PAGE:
Pihana Na Mamo: The Native Hawaiian Special Education Project
Since 1990, Pihana Na Mamo, a joint project with the Hawai‘i Department of Education, has worked with Hawai‘i schools identify, develop, and implement effective programs meet the unique needs of students in the project. Its mission to improve educational outcomes of K–12 special needs students of Hawaiian or part-Hawaiian ancestry. The project emphasizes developing (a) beginning reading skills, b) positive behavior support, and (c) family and community participation. These initiatives have resulted in reading programs in 32 schools serving large numbers of Hawaiian and part-Hawaiian students, statewide adoption by the Hawai‘i Department of Education of a positive support model, and parent/community involvers in 21 schools throughout the state.
The current 5-year project cycle, which started in 2000, developing and expanding these major components:
- Heluhelu, which targets the development of key beginning reading skills in K–3 students and provides intensive interventions for upper elementary and secondary students falling below key reading benchmarks.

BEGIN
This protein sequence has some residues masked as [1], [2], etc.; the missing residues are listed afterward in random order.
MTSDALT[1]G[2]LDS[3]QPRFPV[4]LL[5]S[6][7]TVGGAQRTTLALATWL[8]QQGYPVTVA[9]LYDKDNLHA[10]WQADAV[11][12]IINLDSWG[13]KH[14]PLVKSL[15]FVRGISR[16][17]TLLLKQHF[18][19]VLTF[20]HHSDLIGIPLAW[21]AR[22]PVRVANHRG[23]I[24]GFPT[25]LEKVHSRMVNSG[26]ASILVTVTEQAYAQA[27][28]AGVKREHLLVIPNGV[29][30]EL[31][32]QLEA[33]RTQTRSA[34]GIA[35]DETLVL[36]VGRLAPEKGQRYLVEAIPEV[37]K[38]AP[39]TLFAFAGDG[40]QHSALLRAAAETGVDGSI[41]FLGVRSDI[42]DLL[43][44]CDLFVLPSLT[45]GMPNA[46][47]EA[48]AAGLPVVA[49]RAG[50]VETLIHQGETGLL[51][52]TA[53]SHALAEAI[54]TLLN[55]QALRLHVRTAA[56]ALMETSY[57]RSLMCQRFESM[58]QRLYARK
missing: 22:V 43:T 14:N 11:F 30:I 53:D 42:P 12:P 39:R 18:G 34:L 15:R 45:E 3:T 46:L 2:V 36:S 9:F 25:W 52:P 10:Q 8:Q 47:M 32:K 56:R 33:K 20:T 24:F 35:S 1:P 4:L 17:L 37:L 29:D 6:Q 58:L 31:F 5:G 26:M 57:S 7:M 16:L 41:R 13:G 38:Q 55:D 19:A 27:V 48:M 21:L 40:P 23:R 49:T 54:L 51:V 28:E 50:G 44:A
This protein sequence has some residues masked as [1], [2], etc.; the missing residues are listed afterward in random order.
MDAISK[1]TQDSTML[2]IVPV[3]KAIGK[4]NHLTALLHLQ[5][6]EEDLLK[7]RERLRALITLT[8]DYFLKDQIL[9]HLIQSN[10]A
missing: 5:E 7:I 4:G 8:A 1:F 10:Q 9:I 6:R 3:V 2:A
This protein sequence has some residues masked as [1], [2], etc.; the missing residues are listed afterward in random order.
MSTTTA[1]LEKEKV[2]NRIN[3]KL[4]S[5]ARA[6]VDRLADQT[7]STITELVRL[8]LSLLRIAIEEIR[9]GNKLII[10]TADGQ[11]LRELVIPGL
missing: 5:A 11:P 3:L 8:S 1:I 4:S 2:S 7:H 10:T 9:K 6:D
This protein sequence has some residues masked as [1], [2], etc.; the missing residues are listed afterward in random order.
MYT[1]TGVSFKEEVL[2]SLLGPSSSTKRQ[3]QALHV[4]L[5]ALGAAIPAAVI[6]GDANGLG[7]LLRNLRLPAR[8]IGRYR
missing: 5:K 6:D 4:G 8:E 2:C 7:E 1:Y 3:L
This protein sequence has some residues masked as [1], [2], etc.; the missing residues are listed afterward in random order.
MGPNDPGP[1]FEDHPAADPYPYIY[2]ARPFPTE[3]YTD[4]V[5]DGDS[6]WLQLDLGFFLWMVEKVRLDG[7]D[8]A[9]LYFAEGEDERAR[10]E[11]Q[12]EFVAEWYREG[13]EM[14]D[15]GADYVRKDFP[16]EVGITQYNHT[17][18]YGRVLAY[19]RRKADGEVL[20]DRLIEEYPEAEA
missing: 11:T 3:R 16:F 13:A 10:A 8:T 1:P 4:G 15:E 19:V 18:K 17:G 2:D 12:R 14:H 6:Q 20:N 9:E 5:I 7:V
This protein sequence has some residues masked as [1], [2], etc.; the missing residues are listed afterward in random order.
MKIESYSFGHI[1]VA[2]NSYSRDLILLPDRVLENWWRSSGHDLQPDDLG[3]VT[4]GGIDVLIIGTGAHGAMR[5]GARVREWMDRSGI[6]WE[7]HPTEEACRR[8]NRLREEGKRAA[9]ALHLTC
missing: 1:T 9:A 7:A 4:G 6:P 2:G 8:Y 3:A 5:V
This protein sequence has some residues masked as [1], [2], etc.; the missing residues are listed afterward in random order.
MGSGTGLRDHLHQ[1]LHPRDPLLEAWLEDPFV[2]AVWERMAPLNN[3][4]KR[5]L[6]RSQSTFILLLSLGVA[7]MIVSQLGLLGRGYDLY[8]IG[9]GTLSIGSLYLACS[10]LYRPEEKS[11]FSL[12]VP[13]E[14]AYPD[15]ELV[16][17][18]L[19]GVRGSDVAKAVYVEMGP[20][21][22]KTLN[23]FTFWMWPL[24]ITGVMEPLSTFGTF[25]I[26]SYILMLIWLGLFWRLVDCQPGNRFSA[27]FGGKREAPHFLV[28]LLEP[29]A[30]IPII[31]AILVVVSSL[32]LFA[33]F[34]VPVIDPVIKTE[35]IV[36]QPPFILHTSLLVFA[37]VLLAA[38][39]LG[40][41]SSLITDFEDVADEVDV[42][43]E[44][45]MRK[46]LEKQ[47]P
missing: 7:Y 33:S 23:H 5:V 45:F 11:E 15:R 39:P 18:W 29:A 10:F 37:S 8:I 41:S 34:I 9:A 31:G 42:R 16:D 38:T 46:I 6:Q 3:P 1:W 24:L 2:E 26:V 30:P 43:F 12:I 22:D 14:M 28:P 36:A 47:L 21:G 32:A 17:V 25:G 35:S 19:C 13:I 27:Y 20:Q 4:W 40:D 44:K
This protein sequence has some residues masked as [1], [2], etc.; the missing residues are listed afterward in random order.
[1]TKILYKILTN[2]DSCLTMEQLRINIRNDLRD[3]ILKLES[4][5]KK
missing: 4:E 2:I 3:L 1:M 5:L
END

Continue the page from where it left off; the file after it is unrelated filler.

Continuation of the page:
- Kako‘o, a pro-social and culturally appropriate support system for secondary students at risk for school failure and dropout.
- Makua Hanai, an outreach program to encourage and support parent and community participation in the education of Hawaiian and part-Hawaiian children.
- Curriculum and material adaptations to meet the cultural needs of Hawaiian and part-Hawaiian students and their families.
- Multimedia documentation as part of a comprehensive evaluation of the program’s effects.
- Pihana Na Mamo has worked with Hawai‘i schools for over thirteen years to identify, develop, and implement effective programs to improve educational outcomes for K–12 special needs students of Hawaiian or part- Hawaiian ancestry.
- The Laboratory School increased its enrollment of special needs students this school year.